Breast cancer is one of the most common cancers in the world. Each year in the UK there are more than 55,000 new cases, and the disease claims the lives of 11,500 women. In the US, it strikes 266,000 each year and kills 40,000. But what causes it and how can it be treated?

What is breast cancer?

It comes from a cancerous cell which develops in the lining of a duct or lobule in one of the breasts.

When the breast cancer has spread into surrounding tissue it is called ‘invasive’. Some people are diagnosed with ‘carcinoma in situ’, where no cancer cells have grown beyond the duct or lobule.

Most cases develop in those over the age of 50 but younger women are sometimes affected. Breast cancer can develop in men, though this is rare.

Staging indicates how big the cancer is and whether it has spread. Stage 1 is the earliest stage and stage 4 means the cancer has spread to another part of the body.

The cancerous cells are graded from low, which means a slow growth, to high, which is fast-growing. High-grade cancers are more likely to come back after they have first been treated.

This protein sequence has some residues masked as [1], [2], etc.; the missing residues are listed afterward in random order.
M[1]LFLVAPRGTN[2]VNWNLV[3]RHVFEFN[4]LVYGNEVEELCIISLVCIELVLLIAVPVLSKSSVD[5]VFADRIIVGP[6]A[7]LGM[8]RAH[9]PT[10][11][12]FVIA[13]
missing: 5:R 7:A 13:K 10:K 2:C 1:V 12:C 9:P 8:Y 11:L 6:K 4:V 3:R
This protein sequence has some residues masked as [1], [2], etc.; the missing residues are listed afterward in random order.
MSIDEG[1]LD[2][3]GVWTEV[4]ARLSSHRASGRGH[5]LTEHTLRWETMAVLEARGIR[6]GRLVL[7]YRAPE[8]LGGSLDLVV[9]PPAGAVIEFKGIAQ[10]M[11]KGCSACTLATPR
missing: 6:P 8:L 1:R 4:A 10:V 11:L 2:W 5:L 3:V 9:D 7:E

What causes breast cancer?

A cancerous tumour starts from one abnormal cell. The exact reason why a cell becomes cancerous is unclear. It is thought that something damages or alters certain genes in the cell. This makes the cell abnormal and multiply ‘out of control’.

Although breast cancer can develop for no apparent reason, there are some risk factors that can increase the chance, such as genetics.

What are the symptoms of breast cancer?

The usual first symptom is a painless lump in the breast, although most are not cancerous and are fluid filled cysts, which are benign. 

The first place that breast cancer usually spreads to is the lymph nodes in the armpit. If this occurs you will develop a swelling or lump in an armpit.

How is breast cancer diagnosed?

  • Initial assessment: A doctor examines the breasts and armpits. They may do tests such as a mammography, a special x-ray of the breast tissue which can indicate the possibility of tumours.